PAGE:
Blue-throated Bee-eater in post-juvenile moult

on 11th February 2010

On 28th December 2009, Dato’ Dr Amar-Singh HSS photographed a juvenile Blue-throated Bee-eater at the Kledang Sayong Forest Reserve (400m ASL) in Ipoh, Perak, Malaysia.

“Blue-throated Bee-eaters (Merops viridis) are one of the few birds reported to breed in Peninsular Malaysia and migrate south (Sumatra/Indonesia) during the non-breeding season. A few overstay each year, often see them at the Kledang Hill and hill stations,” wrote Amar.

The adult Blue-throated Bee-eater has a distinctive dark rufous-chestnut cap and mantle, which is absent in the juvenile. As the juvenile turns into an adult, its deep green crown and mantle undergo post-juvenile moult. As more and more of the green feathers are shed and replaced with rufous-chestnut feathers, patches of rufous-chestnut appear before the entire crown and mantle turn rufous-chestnut (left).

If you like this post please tap on the Like button at the left bottom of page. Any views and opinions expressed in this article are solely those of the authors/contributors, and are not endorsed by the Lee Kong Chian Natural History Museum (LKCNHM, NUS) or its affiliated institutions. Readers are encouraged to use their discretion before making any decisions or judgements based on the information presented.

YC Wee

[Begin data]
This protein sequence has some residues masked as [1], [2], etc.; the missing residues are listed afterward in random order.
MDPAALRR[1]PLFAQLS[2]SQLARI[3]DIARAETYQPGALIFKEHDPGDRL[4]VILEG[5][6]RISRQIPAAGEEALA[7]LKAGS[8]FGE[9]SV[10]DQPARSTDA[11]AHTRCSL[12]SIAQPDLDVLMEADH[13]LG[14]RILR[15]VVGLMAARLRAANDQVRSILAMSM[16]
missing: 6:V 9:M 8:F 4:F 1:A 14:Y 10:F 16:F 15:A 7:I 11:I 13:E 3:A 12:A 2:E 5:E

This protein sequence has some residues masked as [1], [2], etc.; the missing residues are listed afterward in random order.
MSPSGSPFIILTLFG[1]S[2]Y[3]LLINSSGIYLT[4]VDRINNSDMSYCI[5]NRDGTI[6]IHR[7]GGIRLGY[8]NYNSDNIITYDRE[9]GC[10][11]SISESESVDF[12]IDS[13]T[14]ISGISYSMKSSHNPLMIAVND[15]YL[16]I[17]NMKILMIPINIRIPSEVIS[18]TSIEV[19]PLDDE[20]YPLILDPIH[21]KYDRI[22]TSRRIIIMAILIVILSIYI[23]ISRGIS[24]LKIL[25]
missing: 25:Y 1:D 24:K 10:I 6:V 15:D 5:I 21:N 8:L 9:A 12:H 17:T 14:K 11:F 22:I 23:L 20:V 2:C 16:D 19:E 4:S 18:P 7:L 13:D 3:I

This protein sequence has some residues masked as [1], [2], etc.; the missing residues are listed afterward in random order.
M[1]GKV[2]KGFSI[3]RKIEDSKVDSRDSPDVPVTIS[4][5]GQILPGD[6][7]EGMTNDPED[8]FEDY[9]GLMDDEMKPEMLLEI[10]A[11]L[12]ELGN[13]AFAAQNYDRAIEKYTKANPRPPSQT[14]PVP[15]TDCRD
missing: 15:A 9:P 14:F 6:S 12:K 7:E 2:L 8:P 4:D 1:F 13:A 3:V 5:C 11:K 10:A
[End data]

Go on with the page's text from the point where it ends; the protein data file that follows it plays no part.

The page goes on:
Dr Wee played a significant role as a green advocate in Singapore through his extensive involvement in various organizations and committees: as Secretary and Chairman for the Malayan Nature Society (Singapore Branch), and with the Nature Society (Singapore) as founding President (1978-1995). He has also served in the Nature Reserve Board (1987-1989), Nature Reserves Committee (1990-1996), National Council on the Environment/Singapore Environment Council (1992-1996), Work-Group on Nature Conservation (1992) and Inter-Varsity Council on the Environment (1995-1997). He is Patron of the Singapore Gardening Society and was appointed Honorary Museum Associate of the Lee Kong Chian Natural History Museum (LKCNHM) in 2012. In 2005, Dr Wee started the Bird Ecology Study Group. With more than 6,000 entries, the website has become a valuable resource consulted by students, birdwatchers and researchers locally and internationally. The views and opinions expressed in this article are his own, and do not represent those of LKCNHM, the National University of Singapore or its affiliated institutions.

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